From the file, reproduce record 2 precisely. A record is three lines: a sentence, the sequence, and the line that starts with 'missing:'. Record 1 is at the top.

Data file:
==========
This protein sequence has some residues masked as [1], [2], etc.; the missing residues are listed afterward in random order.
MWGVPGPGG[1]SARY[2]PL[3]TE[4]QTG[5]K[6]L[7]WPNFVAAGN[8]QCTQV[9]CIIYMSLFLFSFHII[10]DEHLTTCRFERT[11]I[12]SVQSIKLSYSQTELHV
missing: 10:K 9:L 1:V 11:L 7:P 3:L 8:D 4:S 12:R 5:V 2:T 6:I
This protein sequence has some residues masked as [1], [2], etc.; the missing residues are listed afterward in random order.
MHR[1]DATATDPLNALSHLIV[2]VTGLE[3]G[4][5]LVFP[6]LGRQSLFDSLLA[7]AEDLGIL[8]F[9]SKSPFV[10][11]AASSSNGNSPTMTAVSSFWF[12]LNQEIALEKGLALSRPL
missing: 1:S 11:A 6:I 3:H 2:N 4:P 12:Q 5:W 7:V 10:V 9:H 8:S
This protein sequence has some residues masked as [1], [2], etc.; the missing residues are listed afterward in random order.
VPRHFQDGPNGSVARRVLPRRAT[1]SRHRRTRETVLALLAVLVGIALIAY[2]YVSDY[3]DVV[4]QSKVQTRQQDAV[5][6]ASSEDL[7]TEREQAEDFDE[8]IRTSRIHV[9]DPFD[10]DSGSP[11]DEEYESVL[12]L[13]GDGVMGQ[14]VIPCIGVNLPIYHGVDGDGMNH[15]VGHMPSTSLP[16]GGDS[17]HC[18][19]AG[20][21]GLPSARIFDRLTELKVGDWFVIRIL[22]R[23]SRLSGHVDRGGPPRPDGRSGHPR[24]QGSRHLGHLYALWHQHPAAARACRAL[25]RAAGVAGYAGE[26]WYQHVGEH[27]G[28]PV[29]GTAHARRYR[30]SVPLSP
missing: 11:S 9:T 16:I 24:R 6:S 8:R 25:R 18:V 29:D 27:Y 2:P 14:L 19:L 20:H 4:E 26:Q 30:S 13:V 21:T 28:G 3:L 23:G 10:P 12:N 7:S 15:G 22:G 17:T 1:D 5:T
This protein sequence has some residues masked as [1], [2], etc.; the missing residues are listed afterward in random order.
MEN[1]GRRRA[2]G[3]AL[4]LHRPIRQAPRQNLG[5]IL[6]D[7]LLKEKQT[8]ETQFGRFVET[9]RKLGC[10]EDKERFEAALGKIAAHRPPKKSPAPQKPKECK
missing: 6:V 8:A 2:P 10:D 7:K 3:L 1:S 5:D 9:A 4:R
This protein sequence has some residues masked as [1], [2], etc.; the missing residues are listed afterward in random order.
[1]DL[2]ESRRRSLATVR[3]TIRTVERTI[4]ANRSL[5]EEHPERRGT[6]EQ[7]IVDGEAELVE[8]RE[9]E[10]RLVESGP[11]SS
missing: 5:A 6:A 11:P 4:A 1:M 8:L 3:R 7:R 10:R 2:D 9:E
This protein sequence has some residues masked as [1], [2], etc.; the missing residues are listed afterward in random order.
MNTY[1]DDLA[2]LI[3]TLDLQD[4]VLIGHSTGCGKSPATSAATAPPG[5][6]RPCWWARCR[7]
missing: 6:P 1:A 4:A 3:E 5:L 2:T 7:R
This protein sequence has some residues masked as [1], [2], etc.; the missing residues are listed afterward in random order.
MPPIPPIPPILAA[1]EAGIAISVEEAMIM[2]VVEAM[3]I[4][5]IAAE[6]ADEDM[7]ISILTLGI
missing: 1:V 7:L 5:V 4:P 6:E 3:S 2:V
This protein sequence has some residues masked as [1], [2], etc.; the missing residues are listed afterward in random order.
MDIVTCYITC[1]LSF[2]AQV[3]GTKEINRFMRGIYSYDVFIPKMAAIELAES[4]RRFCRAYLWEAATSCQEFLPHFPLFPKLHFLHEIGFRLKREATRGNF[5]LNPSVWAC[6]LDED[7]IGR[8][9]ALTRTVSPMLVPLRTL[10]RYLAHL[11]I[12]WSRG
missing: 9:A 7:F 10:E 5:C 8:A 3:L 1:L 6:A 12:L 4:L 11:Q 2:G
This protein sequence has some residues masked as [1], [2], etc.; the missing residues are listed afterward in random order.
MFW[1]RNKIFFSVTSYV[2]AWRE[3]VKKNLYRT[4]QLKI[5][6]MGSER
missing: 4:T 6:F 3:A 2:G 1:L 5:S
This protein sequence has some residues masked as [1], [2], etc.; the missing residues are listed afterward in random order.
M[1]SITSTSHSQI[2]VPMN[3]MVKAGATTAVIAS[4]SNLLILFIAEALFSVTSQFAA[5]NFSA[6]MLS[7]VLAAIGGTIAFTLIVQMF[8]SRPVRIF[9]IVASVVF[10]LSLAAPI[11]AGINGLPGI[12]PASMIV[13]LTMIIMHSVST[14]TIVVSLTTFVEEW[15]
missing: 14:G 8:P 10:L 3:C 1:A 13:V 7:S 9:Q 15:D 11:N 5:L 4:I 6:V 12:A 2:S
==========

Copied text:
This protein sequence has some residues masked as [1], [2], etc.; the missing residues are listed afterward in random order.
MHR[1]DATATDPLNALSHLIV[2]VTGLE[3]G[4][5]LVFP[6]LGRQSLFDSLLA[7]AEDLGIL[8]F[9]SKSPFV[10][11]AASSSNGNSPTMTAVSSFWF[12]LNQEIALEKGLALSRPL
missing: 1:S 11:A 6:I 3:H 2:N 4:P 12:Q 5:W 7:V 10:V 9:H 8:S